“It’s better than Plato’s Allegory of the Cave,” Double Fine’s Tim Schafer said of his company’s newest game, The Cave. “Actually it’s better than Plato.” Would that it were so.
The Cave, which is designed by Monkey Isalnd creator Ron Gilbert and was just announced by SEGA for release in early 2013, is an interconnected exploration game built around 7 parables, told as a hybrid between 2D platforming and adventure game puzzle solving. You can choose three characters–out of seven total–to take into the cave, each of which have their own journeys to go on.
In truth, The Cave is probably closer in spirit to the gnarly Dagobah cave that Luke descends in The Empire Strikes Back than it is Plato’s imagined dialogue about the sensory world being an illusion. When translated into kitsch, Plato’s proposition that the only way to know the world is through intellectual reasoning becomes a folksy parable generator.
Jeff Matulef explains in Eurogamer:
The sparse-toothed Hillbilly is searching for love, the nonchalant Monk his master, the brave Knight a sword “of unequaled power”, a pair of gothy Dickensian Orphans their parents, the Adventurer her lost companions (and treasure). The Scientist is on the cusp of a great discovery for all mankind, and the Time Traveler comes from millions of years in the future to prevent something terrible from happening.
Depending on which character you pick to be in your party, you’ll be given access to parts of the cave tailored specifically to their quest.
Besides solving puzzles with inventory items, each character will come with their own unique special abilities. The Knight can sprout a pair of spectral wings for soft landings and erect a force-field, while the Hillbilly can hold his breath indefinitely (putting Guybrush Threepwood’s 10-minute record to shame), and the Time Traveler can teleport. Puzzles can be solved in different ways depending on who you take with you, adding lots of replay value.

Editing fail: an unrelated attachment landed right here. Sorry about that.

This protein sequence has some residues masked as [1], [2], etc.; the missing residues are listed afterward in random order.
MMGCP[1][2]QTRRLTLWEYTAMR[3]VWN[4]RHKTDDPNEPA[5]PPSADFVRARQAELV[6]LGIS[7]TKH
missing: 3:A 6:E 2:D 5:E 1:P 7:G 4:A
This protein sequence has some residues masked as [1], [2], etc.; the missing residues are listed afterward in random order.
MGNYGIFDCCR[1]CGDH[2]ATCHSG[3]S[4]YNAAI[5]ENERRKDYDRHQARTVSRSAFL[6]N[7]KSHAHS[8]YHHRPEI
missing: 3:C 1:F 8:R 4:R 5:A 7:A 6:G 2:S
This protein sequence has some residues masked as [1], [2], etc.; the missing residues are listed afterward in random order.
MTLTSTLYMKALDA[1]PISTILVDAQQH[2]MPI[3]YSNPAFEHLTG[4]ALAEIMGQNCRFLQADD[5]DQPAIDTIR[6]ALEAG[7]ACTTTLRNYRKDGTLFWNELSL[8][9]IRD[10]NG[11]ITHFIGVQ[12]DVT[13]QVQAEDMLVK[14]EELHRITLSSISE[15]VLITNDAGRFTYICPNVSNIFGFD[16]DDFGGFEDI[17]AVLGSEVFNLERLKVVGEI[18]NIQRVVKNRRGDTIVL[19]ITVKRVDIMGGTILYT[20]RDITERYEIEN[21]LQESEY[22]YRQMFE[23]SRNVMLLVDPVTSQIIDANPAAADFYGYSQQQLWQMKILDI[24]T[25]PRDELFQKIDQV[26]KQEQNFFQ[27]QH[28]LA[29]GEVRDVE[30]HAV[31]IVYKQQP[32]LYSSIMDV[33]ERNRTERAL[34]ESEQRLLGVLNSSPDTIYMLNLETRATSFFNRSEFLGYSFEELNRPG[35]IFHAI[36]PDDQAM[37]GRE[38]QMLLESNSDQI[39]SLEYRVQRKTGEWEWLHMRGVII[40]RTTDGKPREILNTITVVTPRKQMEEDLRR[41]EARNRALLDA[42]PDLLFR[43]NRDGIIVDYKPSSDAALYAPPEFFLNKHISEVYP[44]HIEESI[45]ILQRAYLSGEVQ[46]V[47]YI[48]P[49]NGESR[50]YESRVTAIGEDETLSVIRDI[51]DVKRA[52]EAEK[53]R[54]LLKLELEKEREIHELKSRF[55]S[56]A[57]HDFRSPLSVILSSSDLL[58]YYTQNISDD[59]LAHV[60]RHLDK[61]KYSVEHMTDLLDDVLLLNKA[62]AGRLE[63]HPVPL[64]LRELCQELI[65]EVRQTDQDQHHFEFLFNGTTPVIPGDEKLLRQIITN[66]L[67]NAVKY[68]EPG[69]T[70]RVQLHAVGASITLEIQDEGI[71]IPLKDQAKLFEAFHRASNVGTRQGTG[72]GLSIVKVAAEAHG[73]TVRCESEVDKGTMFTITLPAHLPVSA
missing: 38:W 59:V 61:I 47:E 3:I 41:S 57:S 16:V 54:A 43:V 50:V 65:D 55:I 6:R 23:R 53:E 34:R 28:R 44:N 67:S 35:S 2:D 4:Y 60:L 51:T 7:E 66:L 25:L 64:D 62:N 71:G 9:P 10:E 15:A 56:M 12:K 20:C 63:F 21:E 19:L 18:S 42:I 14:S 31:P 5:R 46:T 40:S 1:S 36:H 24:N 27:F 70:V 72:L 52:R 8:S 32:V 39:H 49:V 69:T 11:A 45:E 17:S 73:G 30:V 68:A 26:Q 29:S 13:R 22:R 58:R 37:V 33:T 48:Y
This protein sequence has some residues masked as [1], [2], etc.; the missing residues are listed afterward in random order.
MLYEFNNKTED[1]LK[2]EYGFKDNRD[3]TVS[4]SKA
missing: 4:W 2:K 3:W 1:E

Later puzzles rely on these powers. A walkthrough of a section of the Knight’s specific area tasks him with getting an amulet from a princess. In order to do so, he must win her love by gathering gold guarded by a dragon. This requires the Knight to act as a diversion, using his barrier to withstand the dragon’s fire breath, while the scientist can sneak in the backdoor to steal the treasure. A sign by the door cautions you to keep the gate closed at all times, but our determined scientist doesn’t concern herself with following directions, so she leaves the door open, causing the just-robbed dragon to go on an off-screen rampage while she flees to the princess’ chamber.
If the cave is a place where everyone finds whatever it is they’ve brought in with them, it’s especially fitting that all of these parables will be bound together in the framework of platforming and puzzle-solving, the two most primeval fundaments of every game.
You can find out just how much essential truth there is in these tales in early 2013 when The Cave will be released on PlayStation Network, Xbox Live Arcade, and PC.